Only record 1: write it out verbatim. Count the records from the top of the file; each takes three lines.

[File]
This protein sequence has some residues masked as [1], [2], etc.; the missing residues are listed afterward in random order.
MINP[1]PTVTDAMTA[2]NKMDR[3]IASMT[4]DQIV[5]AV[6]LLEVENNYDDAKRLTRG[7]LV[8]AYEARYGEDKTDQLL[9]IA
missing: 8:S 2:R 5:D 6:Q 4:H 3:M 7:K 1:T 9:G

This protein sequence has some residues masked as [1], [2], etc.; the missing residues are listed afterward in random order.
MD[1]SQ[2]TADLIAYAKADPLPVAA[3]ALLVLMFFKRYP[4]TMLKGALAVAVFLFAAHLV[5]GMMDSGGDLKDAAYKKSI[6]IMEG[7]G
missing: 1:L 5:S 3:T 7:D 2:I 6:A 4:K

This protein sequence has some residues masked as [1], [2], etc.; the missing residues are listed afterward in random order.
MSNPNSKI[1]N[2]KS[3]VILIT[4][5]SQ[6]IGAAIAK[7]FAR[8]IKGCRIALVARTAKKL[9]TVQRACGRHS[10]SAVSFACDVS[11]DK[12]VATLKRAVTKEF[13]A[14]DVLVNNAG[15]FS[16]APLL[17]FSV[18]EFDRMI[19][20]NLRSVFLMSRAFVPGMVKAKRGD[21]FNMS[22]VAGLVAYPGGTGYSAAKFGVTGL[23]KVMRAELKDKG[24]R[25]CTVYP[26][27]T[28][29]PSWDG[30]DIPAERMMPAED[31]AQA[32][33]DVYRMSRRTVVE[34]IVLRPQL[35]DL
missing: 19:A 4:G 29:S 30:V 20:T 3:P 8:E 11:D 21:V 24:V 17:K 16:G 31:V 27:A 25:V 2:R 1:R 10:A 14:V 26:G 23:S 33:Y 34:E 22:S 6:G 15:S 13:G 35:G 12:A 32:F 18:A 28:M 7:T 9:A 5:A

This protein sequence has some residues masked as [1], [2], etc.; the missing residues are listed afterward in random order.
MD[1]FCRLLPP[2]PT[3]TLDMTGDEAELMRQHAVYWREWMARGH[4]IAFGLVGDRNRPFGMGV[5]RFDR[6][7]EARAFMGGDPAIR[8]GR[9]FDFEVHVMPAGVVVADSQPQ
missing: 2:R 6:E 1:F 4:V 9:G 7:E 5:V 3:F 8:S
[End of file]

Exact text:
This protein sequence has some residues masked as [1], [2], etc.; the missing residues are listed afterward in random order.
MINP[1]PTVTDAMTA[2]NKMDR[3]IASMT[4]DQIV[5]AV[6]LLEVENNYDDAKRLTRG[7]LV[8]AYEARYGEDKTDQLL[9]IA
missing: 8:S 2:R 5:D 6:Q 4:H 3:M 7:K 1:T 9:G